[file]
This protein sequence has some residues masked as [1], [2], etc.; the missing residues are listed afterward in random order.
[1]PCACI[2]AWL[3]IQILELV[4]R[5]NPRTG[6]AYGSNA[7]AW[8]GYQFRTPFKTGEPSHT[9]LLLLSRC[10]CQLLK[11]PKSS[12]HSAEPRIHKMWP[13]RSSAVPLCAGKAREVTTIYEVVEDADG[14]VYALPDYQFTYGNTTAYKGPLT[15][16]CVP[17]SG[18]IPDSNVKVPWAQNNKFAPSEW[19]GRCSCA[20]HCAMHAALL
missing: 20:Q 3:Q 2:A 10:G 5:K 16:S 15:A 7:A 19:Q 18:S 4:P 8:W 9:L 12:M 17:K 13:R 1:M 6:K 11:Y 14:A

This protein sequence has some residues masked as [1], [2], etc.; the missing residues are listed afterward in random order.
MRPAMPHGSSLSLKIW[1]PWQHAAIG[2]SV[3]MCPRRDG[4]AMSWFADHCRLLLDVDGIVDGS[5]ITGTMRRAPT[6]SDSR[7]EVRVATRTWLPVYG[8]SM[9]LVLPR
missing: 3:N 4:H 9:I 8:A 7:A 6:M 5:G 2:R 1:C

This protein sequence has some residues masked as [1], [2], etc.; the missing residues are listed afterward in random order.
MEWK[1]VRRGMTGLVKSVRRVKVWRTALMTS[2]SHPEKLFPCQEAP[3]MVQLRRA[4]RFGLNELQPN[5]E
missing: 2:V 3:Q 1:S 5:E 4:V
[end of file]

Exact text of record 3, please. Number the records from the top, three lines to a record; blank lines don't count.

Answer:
This protein sequence has some residues masked as [1], [2], etc.; the missing residues are listed afterward in random order.
MEWK[1]VRRGMTGLVKSVRRVKVWRTALMTS[2]SHPEKLFPCQEAP[3]MVQLRRA[4]RFGLNELQPN[5]E
missing: 2:V 3:Q 1:S 5:E 4:V